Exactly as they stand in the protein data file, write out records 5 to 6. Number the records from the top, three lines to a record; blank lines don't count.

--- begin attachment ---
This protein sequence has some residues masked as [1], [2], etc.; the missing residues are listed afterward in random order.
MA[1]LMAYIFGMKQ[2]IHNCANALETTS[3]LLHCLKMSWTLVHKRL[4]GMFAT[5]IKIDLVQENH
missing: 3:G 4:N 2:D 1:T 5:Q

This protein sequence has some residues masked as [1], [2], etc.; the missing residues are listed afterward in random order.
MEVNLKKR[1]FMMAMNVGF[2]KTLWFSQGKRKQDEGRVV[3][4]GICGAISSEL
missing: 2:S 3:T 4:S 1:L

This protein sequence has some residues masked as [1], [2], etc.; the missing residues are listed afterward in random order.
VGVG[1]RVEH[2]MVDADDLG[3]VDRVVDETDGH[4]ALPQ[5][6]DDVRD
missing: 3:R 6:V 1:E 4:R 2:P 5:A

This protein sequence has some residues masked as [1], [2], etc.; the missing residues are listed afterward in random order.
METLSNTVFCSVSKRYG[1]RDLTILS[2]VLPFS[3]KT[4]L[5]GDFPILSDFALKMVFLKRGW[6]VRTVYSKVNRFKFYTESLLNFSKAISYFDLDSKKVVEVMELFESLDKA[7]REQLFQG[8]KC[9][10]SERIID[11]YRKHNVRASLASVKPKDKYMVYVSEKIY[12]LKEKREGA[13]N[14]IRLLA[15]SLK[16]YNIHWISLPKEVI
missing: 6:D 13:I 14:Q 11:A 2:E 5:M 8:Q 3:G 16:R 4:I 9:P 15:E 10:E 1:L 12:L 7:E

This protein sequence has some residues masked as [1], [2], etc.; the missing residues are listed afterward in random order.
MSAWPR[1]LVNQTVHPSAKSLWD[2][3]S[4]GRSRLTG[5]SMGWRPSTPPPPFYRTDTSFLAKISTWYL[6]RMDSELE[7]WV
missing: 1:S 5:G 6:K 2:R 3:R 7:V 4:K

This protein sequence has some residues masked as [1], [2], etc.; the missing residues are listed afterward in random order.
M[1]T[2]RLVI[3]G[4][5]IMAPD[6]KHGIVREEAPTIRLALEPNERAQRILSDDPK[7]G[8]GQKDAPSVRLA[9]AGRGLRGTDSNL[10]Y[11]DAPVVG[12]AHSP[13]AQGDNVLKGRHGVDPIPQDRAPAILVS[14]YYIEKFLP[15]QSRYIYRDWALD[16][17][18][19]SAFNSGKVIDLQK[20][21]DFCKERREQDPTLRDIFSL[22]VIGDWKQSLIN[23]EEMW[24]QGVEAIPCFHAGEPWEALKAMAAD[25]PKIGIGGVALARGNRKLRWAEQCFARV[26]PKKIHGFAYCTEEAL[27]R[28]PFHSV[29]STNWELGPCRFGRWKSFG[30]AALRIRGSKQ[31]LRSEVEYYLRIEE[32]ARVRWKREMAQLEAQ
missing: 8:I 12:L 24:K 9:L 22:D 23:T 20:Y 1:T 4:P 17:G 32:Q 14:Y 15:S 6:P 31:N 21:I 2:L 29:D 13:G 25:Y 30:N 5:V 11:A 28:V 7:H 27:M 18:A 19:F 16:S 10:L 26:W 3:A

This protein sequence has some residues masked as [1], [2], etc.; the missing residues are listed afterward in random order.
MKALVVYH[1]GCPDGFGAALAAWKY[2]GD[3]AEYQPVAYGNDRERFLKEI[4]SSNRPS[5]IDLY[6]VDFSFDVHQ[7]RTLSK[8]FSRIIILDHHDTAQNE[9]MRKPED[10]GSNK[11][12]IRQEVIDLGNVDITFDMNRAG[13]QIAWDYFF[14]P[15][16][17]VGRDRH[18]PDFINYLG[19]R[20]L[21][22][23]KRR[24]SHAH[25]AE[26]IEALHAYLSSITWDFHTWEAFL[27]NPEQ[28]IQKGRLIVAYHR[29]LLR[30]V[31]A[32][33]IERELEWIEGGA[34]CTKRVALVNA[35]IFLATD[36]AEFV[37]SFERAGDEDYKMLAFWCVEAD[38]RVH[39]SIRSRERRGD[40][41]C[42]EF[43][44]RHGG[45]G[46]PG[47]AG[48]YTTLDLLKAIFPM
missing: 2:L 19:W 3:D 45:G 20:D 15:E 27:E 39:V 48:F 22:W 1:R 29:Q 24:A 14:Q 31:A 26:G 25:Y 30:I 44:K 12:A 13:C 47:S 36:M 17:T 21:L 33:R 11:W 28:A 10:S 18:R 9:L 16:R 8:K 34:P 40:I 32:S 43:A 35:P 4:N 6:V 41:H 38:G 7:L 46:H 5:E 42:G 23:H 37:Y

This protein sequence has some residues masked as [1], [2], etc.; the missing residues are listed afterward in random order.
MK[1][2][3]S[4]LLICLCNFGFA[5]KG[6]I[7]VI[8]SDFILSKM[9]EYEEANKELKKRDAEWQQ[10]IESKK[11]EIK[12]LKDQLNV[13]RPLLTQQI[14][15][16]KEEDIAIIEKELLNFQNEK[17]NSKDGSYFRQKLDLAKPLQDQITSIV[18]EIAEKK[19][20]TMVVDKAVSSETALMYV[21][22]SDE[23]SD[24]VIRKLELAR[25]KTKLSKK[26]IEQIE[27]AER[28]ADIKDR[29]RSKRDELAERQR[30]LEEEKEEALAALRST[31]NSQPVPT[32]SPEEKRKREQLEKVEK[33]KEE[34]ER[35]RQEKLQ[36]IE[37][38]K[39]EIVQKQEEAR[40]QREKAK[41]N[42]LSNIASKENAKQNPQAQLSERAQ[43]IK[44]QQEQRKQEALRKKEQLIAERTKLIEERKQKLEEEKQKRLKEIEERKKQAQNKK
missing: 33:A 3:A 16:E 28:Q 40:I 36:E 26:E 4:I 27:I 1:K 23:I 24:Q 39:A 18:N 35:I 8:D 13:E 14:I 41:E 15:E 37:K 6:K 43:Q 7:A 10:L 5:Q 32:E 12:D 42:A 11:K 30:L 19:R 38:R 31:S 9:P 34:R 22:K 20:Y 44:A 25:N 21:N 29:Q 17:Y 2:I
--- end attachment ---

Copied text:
This protein sequence has some residues masked as [1], [2], etc.; the missing residues are listed afterward in random order.
MSAWPR[1]LVNQTVHPSAKSLWD[2][3]S[4]GRSRLTG[5]SMGWRPSTPPPPFYRTDTSFLAKISTWYL[6]RMDSELE[7]WV
missing: 1:S 5:G 6:K 2:R 3:R 7:V 4:K

This protein sequence has some residues masked as [1], [2], etc.; the missing residues are listed afterward in random order.
M[1]T[2]RLVI[3]G[4][5]IMAPD[6]KHGIVREEAPTIRLALEPNERAQRILSDDPK[7]G[8]GQKDAPSVRLA[9]AGRGLRGTDSNL[10]Y[11]DAPVVG[12]AHSP[13]AQGDNVLKGRHGVDPIPQDRAPAILVS[14]YYIEKFLP[15]QSRYIYRDWALD[16][17][18][19]SAFNSGKVIDLQK[20][21]DFCKERREQDPTLRDIFSL[22]VIGDWKQSLIN[23]EEMW[24]QGVEAIPCFHAGEPWEALKAMAAD[25]PKIGIGGVALARGNRKLRWAEQCFARV[26]PKKIHGFAYCTEEAL[27]R[28]PFHSV[29]STNWELGPCRFGRWKSFG[30]AALRIRGSKQ[31]LRSEVEYYLRIEE[32]ARVRWKREMAQLEAQ
missing: 8:I 12:L 24:K 9:L 22:D 23:T 20:Y 1:T 4:P 17:G 32:Q 14:Y 15:S 6:P 31:N 21:I 2:L 29:D 13:G 25:Y 30:N 5:V 11:A 28:V 7:H 27:M 18:A 19:F 16:S 10:L 26:W 3:A